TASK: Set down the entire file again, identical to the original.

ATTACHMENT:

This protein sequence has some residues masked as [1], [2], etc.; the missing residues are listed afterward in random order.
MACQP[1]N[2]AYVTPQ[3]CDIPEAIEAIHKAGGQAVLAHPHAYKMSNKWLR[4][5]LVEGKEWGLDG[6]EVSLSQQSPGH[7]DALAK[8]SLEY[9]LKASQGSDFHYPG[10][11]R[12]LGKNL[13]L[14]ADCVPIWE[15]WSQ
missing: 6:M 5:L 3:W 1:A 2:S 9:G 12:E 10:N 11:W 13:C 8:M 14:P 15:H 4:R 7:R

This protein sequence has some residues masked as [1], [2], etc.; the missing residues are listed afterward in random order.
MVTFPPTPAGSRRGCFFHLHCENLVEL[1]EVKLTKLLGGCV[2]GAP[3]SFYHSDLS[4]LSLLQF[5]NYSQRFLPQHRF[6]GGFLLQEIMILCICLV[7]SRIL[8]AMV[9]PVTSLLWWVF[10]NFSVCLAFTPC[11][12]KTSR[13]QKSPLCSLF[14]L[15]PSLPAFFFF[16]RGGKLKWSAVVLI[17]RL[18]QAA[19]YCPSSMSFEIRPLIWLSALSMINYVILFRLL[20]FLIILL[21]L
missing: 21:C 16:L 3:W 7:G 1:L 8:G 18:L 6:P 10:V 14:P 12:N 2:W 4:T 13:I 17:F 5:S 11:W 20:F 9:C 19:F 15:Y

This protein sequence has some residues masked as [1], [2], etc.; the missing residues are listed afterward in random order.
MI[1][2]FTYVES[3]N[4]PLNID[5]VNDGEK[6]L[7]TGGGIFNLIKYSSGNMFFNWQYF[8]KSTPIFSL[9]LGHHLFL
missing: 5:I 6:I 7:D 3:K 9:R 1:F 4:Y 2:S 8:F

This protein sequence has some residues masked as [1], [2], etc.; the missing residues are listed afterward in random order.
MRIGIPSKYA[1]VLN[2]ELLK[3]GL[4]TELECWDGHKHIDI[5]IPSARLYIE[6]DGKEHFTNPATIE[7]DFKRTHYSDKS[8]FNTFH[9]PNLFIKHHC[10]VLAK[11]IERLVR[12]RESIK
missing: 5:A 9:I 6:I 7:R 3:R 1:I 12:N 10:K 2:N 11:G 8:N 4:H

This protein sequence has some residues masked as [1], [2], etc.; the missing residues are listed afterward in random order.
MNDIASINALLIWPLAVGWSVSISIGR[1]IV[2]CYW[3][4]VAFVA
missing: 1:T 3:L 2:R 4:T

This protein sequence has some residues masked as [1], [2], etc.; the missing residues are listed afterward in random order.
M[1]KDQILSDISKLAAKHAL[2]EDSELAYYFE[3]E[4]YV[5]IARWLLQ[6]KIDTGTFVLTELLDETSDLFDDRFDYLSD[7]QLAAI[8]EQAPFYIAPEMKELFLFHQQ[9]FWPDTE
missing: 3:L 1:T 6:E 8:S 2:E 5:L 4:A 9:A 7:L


This protein sequence has some residues masked as [1], [2], etc.; the missing residues are listed afterward in random order.
MACQP[1]N[2]AYVTPQ[3]CDIPEAIEAIHKAGGQAVLAHPHAYKMSNKWLR[4][5]LVEGKEWGLDG[6]EVSLSQQSPGH[7]DALAK[8]SLEY[9]LKASQGSDFHYPG[10][11]R[12]LGKNL[13]L[14]ADCVPIWE[15]WSQ
missing: 6:M 5:L 3:W 1:A 2:S 9:G 12:E 10:N 11:W 13:C 8:M 14:P 15:H 4:R 7:R

This protein sequence has some residues masked as [1], [2], etc.; the missing residues are listed afterward in random order.
MVTFPPTPAGSRRGCFFHLHCENLVEL[1]EVKLTKLLGGCV[2]GAP[3]SFYHSDLS[4]LSLLQF[5]NYSQRFLPQHRF[6]GGFLLQEIMILCICLV[7]SRIL[8]AMV[9]PVTSLLWWVF[10]NFSVCLAFTPC[11][12]KTSR[13]QKSPLCSLF[14]L[15]PSLPAFFFF[16]RGGKLKWSAVVLI[17]RL[18]QAA[19]YCPSSMSFEIRPLIWLSALSMINYVILFRLL[20]FLIILL[21]L
missing: 21:C 16:L 3:W 7:G 1:L 8:G 18:L 6:P 10:V 14:P 12:N 2:W 4:T 13:I 17:F 5:S 11:W 20:F 9:C 19:F 15:Y

This protein sequence has some residues masked as [1], [2], etc.; the missing residues are listed afterward in random order.
MI[1][2]FTYVES[3]N[4]PLNID[5]VNDGEK[6]L[7]TGGGIFNLIKYSSGNMFFNWQYF[8]KSTPIFSL[9]LGHHLFL
missing: 5:I 6:I 7:D 3:K 9:R 1:F 4:Y 2:S 8:F

This protein sequence has some residues masked as [1], [2], etc.; the missing residues are listed afterward in random order.
MRIGIPSKYA[1]VLN[2]ELLK[3]GL[4]TELECWDGHKHIDI[5]IPSARLYIE[6]DGKEHFTNPATIE[7]DFKRTHYSDKS[8]FNTFH[9]PNLFIKHHC[10]VLAK[11]IERLVR[12]RESIK
missing: 5:A 9:I 6:I 7:R 3:R 1:I 12:N 10:K 2:N 11:G 8:N 4:H

This protein sequence has some residues masked as [1], [2], etc.; the missing residues are listed afterward in random order.
MNDIASINALLIWPLAVGWSVSISIGR[1]IV[2]CYW[3][4]VAFVA
missing: 1:T 3:L 2:R 4:T

This protein sequence has some residues masked as [1], [2], etc.; the missing residues are listed afterward in random order.
M[1]KDQILSDISKLAAKHAL[2]EDSELAYYFE[3]E[4]YV[5]IARWLLQ[6]KIDTGTFVLTELLDETSDLFDDRFDYLSD[7]QLAAI[8]EQAPFYIAPEMKELFLFHQQ[9]FWPDTE
missing: 3:L 1:T 6:E 8:S 2:E 5:L 4:A 9:A 7:L